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Subject Re: What flavour of scripting?
Date Fri, 03 Mar 2000 22:06:59 GMT
Ok, Pier was right, I'm out of here, too much lost time. 

I saved a copy of the current ant and I'll use it, maybe add few new
tasks. I just want a build tool and not a functional/procedural language. 

> >> optional part of several Apache projects.  And several Apache projects as
> >> option plugins to BSF (example: make no mistake about it, Ant is a
> >> scripting language.  If you have any doubt, take one look at
> >> tomcat-test.xml).
> I looked at test-tomcat.xml and it looked just like a script.  To the point
> where I wondered why you used Ant.
> I was also amazed to find that is relied on the left-to-right execution
> ordering of dependancies.

I don't get it - where ? 

The tests can be executed in any order, in paralel or not. It is trivial
to write a XSL that will generate a .sh or .bat file with the same effect. 

Where is the scripting in that ?

I didn't used Ant - test-tomcat is an XML file with a list of requests and
expected responses. It has nothing to do with ant - it can be used from
any language/program that can read an XML. 

I happen to use Ant as a driver for the tests, but that doesn't mean it's
the only way to do it. GTest doesn't have anything to do with Ant - it is
just a java bean that you can use from any java program. It can be called
from ant ( as any other bean that has an execute() method) - but it can
run without ant. ( it doesn't even extend Task ).

BTW, is just one way to perform the tests - you can replace it
with your favorite URL getter and diff and you'll still be able to run the

If you don't like it - just use something else. It is easy to XSL-it to
anything else. 

> Describing how to build something is describing what sequence of tasks to
> execute.  This in an inherantly procedural activity - you are describing a
> series of tasks that make state changes on the file-system.

Not allways true. In order to build a project you can execute the targets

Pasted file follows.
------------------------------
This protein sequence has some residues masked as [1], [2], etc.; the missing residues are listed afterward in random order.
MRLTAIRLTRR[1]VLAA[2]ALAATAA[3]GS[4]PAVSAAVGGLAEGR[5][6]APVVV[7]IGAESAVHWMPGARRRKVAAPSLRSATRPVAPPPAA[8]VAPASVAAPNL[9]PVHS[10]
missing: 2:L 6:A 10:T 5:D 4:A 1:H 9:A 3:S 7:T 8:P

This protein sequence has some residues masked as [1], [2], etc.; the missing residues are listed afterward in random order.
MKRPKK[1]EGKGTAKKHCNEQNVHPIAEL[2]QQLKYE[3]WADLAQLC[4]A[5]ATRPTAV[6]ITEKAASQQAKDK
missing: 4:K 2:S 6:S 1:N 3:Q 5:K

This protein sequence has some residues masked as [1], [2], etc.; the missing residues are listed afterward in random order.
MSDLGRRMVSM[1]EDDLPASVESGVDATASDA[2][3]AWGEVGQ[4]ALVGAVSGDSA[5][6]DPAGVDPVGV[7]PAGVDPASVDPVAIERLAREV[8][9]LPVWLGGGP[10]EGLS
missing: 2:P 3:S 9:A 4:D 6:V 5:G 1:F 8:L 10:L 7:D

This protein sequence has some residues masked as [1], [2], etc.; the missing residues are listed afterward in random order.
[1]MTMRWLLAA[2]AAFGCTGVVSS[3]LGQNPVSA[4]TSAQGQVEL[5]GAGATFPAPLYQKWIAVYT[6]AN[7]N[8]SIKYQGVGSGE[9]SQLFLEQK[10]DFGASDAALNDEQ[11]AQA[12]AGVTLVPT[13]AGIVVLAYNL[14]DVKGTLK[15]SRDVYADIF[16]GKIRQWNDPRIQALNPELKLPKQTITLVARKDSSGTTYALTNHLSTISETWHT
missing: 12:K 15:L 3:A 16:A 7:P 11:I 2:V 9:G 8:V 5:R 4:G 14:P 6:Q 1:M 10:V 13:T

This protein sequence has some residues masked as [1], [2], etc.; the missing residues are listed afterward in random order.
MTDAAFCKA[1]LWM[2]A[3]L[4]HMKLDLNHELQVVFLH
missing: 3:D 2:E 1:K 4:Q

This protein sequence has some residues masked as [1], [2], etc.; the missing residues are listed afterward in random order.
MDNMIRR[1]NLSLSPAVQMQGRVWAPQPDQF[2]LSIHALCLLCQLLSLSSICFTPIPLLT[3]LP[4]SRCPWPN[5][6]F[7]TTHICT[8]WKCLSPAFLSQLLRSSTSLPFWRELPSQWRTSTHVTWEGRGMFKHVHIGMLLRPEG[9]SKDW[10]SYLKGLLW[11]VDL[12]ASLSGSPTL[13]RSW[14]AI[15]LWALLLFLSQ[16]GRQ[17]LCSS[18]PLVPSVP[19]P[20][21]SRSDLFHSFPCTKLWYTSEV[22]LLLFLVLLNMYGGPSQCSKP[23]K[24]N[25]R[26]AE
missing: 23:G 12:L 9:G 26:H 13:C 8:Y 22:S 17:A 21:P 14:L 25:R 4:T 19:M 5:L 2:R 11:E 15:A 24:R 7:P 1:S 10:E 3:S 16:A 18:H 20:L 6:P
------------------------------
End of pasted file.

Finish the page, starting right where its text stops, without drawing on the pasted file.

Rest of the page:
in any order, and even in paralel ( or on different machines ). Yes, the
current _implementation_ happen to be serial and look like a script. 

That's what I mean be "decription" - you can take the antfile and execute
it without ant, using a fancy and sophisticated build system ( or convert
it to a makefile and use make). 

Or you can use the tasks in a normal java application - without any XML

Ant has 3 components:

- a set of tasks - normal java beans with an execute() method.

- a way to describe a build process ( note - <copy> doesn't mean a call to - it can be anything that has the same effect ).

- a simple driver that reads an XML file and creates a hierarchy of
java Objects.

Any of those can be used independently:
- you can create an and call execute() in any java project. No
XML or driver needed - _no_ assumption is made in (most) Tasks about the
environment or driver.

- you can convert the antfile to a format that can be used by another
driver ( make ) - the reverse is not true, of course, because make is an
ugly scripting language. 

- you can use the driver to create java beans and call the execute()
method - and use it for projects where you don't actualy build something. 

If you want procedural language and variables - just create another
> We've had a number of people post requirements saying they'd like certain
> functionality.  We've also had people saying ant should be kept as
> dependant targets each with a simple list of tasks.  There seems to be a
> fundamental conflict here.
> What happens now?
> There have been a number of intermediate solutions listed.  How do we pick
> one and go with it?

No need to pick one - you can implement tasks, or a new driver, or a new
antfile format. Just don't force people to use them !

> As a final suggestion, how about this:
> Properties are constant once defined.  If defined at a certain scope they
> become undefined outside that scope.  Tasks can be nested.  It is an error
> to try to redefine an already defined property.

What about this - we remove ${foo} and properties. Use &entity; which is a
standard XML construct and defined by W3C. 

We had far too many problems and spent too much time discussing
<property>, and if we remove it we'll have just plain XML. Property is
clearly broken.  Antfiles will be just XML files with no other
"conventions" or "rules"  inside. 


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